Undergraduate research award presented
calendar icon29 Apr 2022
Lincoln, Neb.—Glenn Korff School of Music senior Zachary Cheek received an award from the Hixson-Lied College of Fine and Performing Arts, Office of Research and Economic Development and Office of Undergraduate Research in conjunction with the University of Nebraska–Lincoln’s Student Research Days in April.
Cheek won $250 for his presentation titled “The Impact of Afghan Opium Cultivation on the American Opioid Epidemic.”
“These awards help us to support the undergraduate research of students in the Hixson-Lied College of Fine and Performing Arts,” said Christopher Marks, interim dean of the college. “Zach’s project examining the interconnectivity of the global opioid market was well deserving of the recognition it received. We are proud of his achievement.”
Cheek is pursuing a bachelor’s degree in both economics and trombone performance.
His paper examined the world opioid market. Afghanistan produces almost all of the world’s opium. However, almost none of the opium in the U.S. originates from Afghanistan, leading many scholars to conclude that there is no implication regarding the American opioid crisis.
“I wrote a paper essentially arguing that the global opioid market is more interconnected than many believe; that when we have more opium, opioids around the world become cheaper (i.e., the law of supply), and that when they're cheaper, people consume more and overdose more (the law of demand),” Cheeck said. “I took data from the UN, DEA, FDA, CDC and Federal Reserve, statistically generating a model that proved this to be true.”
The project was his senior honors thesis, which was also funded under a year of UCARE (Undergraduate Creative Activities and Research Experience). He was able to access the Arthur Paul Afghanistan Collection at the University of Nebraska at Omaha, which is the largest collection of Afghan scholarship in the Western world. He worked with Assistant Professor of Practice in Economics Christopher Mann and Assistant Professor of Practice in Economics Uchechukwu Jarrett.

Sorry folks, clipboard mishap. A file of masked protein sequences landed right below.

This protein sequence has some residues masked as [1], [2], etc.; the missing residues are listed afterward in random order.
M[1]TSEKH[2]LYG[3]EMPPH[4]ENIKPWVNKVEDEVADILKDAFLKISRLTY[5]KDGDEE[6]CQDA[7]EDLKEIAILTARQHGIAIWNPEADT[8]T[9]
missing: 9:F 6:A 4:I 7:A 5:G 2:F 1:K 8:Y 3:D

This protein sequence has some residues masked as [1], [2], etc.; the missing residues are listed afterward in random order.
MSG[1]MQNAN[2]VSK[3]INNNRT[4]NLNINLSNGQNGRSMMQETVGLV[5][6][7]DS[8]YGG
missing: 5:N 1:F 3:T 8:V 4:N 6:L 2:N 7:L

“It's gratifying to know that this research, which took eleven months to complete, is being recognized for its potential consequences in everyday American life,” Cheek said. “It's a pretty damning thing, at first glance, to say that Afghan farmers in Bagram affect opioid overdoses in Beatrice, and especially so when less than one percent of American opium is from Afghanistan. But again, the world market is interconnected enough that the 80% of global opium from Afghanistan does indeed have consequences here in the U.S.”
Cheek said participating in Research Days was beneficial to him.
“Participating in Research Days allowed me to communicate my research succinctly, in a way I couldn't otherwise (as I hope could be expected, given the 90-page thesis),” he said. “It was great to break out of my statistics-and-theory bubble and talk about my work with biology students, or engineering faculty, or janitors in the Union just passing by.”
Cheek is the student senator for the Hixson-Lied College and serves on the student advisory board. He is also president of the Chess Club and a member of the Afghan Students Association and Muslim Students Association.
A passionate advocate for the arts in public policy, Cheek serves as the youngest member of the Nebraska Arts Council in history.